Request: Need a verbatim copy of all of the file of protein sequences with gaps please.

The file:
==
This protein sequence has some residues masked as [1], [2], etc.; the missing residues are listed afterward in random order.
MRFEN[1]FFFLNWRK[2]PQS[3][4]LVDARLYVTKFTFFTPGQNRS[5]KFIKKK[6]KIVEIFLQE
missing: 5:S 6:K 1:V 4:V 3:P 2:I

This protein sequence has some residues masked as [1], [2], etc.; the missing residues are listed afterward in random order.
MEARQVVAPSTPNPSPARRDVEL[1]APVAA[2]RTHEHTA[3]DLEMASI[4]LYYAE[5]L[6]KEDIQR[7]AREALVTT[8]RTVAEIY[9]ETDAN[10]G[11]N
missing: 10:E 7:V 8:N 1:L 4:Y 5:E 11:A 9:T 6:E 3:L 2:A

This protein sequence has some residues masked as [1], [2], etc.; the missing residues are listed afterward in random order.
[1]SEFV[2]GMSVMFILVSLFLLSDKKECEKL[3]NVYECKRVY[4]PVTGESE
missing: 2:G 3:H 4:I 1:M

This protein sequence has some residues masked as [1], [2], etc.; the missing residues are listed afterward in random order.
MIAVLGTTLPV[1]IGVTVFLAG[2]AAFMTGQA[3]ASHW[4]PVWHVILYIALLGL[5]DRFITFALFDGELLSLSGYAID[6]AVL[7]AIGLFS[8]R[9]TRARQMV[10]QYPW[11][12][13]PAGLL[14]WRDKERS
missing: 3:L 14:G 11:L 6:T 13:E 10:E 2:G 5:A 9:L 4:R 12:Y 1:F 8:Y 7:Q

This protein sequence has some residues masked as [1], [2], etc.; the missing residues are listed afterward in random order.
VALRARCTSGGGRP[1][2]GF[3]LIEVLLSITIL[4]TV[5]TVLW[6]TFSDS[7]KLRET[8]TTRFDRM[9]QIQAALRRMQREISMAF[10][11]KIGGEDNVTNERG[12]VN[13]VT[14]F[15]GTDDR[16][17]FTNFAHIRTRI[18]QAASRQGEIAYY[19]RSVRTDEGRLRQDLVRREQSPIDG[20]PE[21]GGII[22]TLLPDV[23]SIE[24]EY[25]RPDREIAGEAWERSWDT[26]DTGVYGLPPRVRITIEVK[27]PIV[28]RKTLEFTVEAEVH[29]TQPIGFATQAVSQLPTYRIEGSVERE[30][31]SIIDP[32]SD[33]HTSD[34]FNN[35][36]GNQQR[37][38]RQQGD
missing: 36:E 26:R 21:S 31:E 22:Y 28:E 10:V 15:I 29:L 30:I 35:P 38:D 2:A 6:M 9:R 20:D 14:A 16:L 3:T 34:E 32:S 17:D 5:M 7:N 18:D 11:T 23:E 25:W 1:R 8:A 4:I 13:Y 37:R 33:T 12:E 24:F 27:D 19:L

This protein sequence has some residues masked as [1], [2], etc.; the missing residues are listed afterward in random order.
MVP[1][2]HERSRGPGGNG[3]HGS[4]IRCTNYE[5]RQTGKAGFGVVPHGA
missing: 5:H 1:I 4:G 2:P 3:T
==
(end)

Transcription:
This protein sequence has some residues masked as [1], [2], etc.; the missing residues are listed afterward in random order.
MRFEN[1]FFFLNWRK[2]PQS[3][4]LVDARLYVTKFTFFTPGQNRS[5]KFIKKK[6]KIVEIFLQE
missing: 5:S 6:K 1:V 4:V 3:P 2:I

This protein sequence has some residues masked as [1], [2], etc.; the missing residues are listed afterward in random order.
MEARQVVAPSTPNPSPARRDVEL[1]APVAA[2]RTHEHTA[3]DLEMASI[4]LYYAE[5]L[6]KEDIQR[7]AREALVTT[8]RTVAEIY[9]ETDAN[10]G[11]N
missing: 10:E 7:V 8:N 1:L 4:Y 5:E 11:A 9:T 6:E 3:L 2:A

This protein sequence has some residues masked as [1], [2], etc.; the missing residues are listed afterward in random order.
[1]SEFV[2]GMSVMFILVSLFLLSDKKECEKL[3]NVYECKRVY[4]PVTGESE
missing: 2:G 3:H 4:I 1:M

This protein sequence has some residues masked as [1], [2], etc.; the missing residues are listed afterward in random order.
MIAVLGTTLPV[1]IGVTVFLAG[2]AAFMTGQA[3]ASHW[4]PVWHVILYIALLGL[5]DRFITFALFDGELLSLSGYAID[6]AVL[7]AIGLFS[8]R[9]TRARQMV[10]QYPW[11][12][13]PAGLL[14]WRDKERS
missing: 3:L 14:G 11:L 6:T 13:E 10:E 2:G 5:A 9:L 4:R 12:Y 1:F 8:Y 7:Q

This protein sequence has some residues masked as [1], [2], etc.; the missing residues are listed afterward in random order.
VALRARCTSGGGRP[1][2]GF[3]LIEVLLSITIL[4]TV[5]TVLW[6]TFSDS[7]KLRET[8]TTRFDRM[9]QIQAALRRMQREISMAF[10][11]KIGGEDNVTNERG[12]VN[13]VT[14]F[15]GTDDR[16][17]FTNFAHIRTRI[18]QAASRQGEIAYY[19]RSVRTDEGRLRQDLVRREQSPIDG[20]PE[21]GGII[22]TLLPDV[23]SIE[24]EY[25]RPDREIAGEAWERSWDT[26]DTGVYGLPPRVRITIEVK[27]PIV[28]RKTLEFTVEAEVH[29]TQPIGFATQAVSQLPTYRIEGSVERE[30][31]SIIDP[32]SD[33]HTSD[34]FNN[35][36]GNQQR[37][38]RQQGD
missing: 36:E 26:R 21:S 31:E 22:Y 28:E 10:V 15:I 29:L 30:I 35:P 38:D 2:A 6:M 9:R 20:D 14:A 16:L 3:T 34:E 32:S 17:D 5:M 7:N 18:D 11:T 23:E 25:W 1:R 8:A 4:I 13:Y 37:R 33:T 12:E 24:F 27:D 19:L

This protein sequence has some residues masked as [1], [2], etc.; the missing residues are listed afterward in random order.
MVP[1][2]HERSRGPGGNG[3]HGS[4]IRCTNYE[5]RQTGKAGFGVVPHGA
missing: 5:H 1:I 4:G 2:P 3:T